“The only reason more people aren’t using Linux is because they can’t go to a big box store and purchase a computer with Linux pre-installed. If the masses could head over to Best Buy or Target and drop a few hundred dollars for a PC running Linux, they’d be using Linux. Why? Because they’d discover an operating system that includes the one tool they mostly use and won’t be plagued with the same tired issues they’ve faced over the last couple of decades.”
See The only remaining barrier to entry for LinuxI’ve been writing for ages that the real barrier to widespread adoption of GNU/Linux on the desktop is more space on retail shelves. Now, Jack Wallen gets that.
Of course, this just shifts the question as to why GNU/Linux gets so little space on retail shelves. The answer to that question is mostly inertia but also that M$ forced OEMs years ago to be almost exclusively putting out That Other OS on PCs. The retailers had little choice. By now retailers are used to pushing That Other OS and are unfamiliar with GNU/Linux. This is changing but it’s not universally so. India and China are both shipping a lot of GNU/Linux to local retail shelves via the Dell-Canonical arrangement. India has 2%+ share for GNU/Linux according to StatCounter but China is below 1% still. Europe is rather strong with lots of support from governments for independence, lower costs etc. motivations. There are a few countries widely using GNU/Linux on the desktop: Uruguay, Cuba, Venezuela, India, several central countries of Europe. Mostly the move was made from expediency/necessity, political decisions or modernization of IT in education, often going from nothing/little to wide availability at lowest cost.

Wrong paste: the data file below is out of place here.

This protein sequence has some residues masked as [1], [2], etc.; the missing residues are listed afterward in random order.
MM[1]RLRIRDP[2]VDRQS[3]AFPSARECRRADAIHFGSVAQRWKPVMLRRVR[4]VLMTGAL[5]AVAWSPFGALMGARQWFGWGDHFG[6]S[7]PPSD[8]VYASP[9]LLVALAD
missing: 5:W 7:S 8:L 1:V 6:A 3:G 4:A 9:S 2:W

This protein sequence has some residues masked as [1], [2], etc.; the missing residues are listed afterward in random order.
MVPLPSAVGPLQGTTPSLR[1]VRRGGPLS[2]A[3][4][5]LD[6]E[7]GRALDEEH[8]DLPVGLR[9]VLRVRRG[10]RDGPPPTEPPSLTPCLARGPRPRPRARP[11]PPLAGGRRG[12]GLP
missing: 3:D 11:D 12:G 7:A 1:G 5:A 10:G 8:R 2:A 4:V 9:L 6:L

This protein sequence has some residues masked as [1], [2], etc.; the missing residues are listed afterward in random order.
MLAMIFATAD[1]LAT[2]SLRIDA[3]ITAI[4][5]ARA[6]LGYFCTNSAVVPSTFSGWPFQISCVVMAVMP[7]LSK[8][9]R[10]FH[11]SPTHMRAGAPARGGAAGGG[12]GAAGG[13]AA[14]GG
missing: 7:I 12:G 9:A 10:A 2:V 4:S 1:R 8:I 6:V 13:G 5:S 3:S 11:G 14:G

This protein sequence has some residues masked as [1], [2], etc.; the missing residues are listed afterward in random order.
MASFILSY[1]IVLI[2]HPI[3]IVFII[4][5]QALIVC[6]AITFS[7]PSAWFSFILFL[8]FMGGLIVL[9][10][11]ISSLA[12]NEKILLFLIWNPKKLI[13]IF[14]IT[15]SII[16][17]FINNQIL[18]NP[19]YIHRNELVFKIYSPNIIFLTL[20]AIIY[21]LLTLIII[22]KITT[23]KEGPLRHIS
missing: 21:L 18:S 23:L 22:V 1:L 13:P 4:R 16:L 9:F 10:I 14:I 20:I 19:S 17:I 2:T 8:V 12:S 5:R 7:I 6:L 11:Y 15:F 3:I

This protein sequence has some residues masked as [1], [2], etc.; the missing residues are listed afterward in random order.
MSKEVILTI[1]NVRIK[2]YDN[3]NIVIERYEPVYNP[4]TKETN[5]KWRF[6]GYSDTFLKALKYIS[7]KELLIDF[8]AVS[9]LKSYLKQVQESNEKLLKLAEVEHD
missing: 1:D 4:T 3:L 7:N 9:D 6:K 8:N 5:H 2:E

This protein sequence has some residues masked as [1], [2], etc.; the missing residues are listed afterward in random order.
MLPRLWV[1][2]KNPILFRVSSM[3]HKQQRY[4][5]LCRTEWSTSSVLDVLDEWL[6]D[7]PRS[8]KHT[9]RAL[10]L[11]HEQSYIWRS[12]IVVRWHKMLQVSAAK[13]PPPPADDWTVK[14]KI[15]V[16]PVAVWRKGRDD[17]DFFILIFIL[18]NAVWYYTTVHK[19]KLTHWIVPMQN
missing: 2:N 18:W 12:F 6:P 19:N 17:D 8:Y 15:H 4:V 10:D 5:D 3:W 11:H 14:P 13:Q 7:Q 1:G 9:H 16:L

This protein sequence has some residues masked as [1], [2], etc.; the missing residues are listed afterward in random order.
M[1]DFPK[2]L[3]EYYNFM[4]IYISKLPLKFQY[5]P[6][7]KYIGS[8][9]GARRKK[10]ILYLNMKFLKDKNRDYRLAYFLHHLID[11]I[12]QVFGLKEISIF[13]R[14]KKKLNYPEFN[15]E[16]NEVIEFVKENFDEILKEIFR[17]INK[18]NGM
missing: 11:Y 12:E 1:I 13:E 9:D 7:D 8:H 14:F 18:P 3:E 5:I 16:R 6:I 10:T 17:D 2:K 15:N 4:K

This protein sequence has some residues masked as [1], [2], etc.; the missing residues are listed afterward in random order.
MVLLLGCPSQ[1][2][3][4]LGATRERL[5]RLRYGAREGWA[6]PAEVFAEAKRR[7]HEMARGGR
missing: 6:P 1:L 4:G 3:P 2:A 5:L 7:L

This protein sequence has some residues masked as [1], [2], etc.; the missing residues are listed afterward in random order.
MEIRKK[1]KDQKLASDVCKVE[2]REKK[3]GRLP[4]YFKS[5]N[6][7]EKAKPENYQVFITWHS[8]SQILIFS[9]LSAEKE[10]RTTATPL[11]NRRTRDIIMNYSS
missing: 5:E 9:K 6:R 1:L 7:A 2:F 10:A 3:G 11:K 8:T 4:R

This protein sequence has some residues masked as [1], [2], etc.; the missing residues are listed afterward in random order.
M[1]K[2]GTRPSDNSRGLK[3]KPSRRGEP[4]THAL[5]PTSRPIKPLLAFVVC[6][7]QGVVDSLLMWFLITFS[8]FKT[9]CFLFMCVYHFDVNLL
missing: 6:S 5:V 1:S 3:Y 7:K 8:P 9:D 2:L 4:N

In 2015, we see the huge sluggishness of Wintel markets. This will motivate retailers to seek other solutions. Better GNU/Linux on those retail shelves than a product that’s not selling… Last Christmas was a wake-up call for retailers. GNU/Linux sold well, and “8.1” did not. Q1 of 2015 showed huge increases in usage of GNU/Linux according to web-stats. When school resumes in the north, I expect more increases. Then, what worked last Christmas will work again. 2015 will be the last year we see reluctance on the part of retailers to sell GNU/Linux. They’ve seen what Android/Linux has done. They will be ready to give GNU/Linux a try on the desktops. The OEMs are OK with whatever ships because the lock-in to M$ is gone. US DOJ v M$ and EU v M$ fixed that.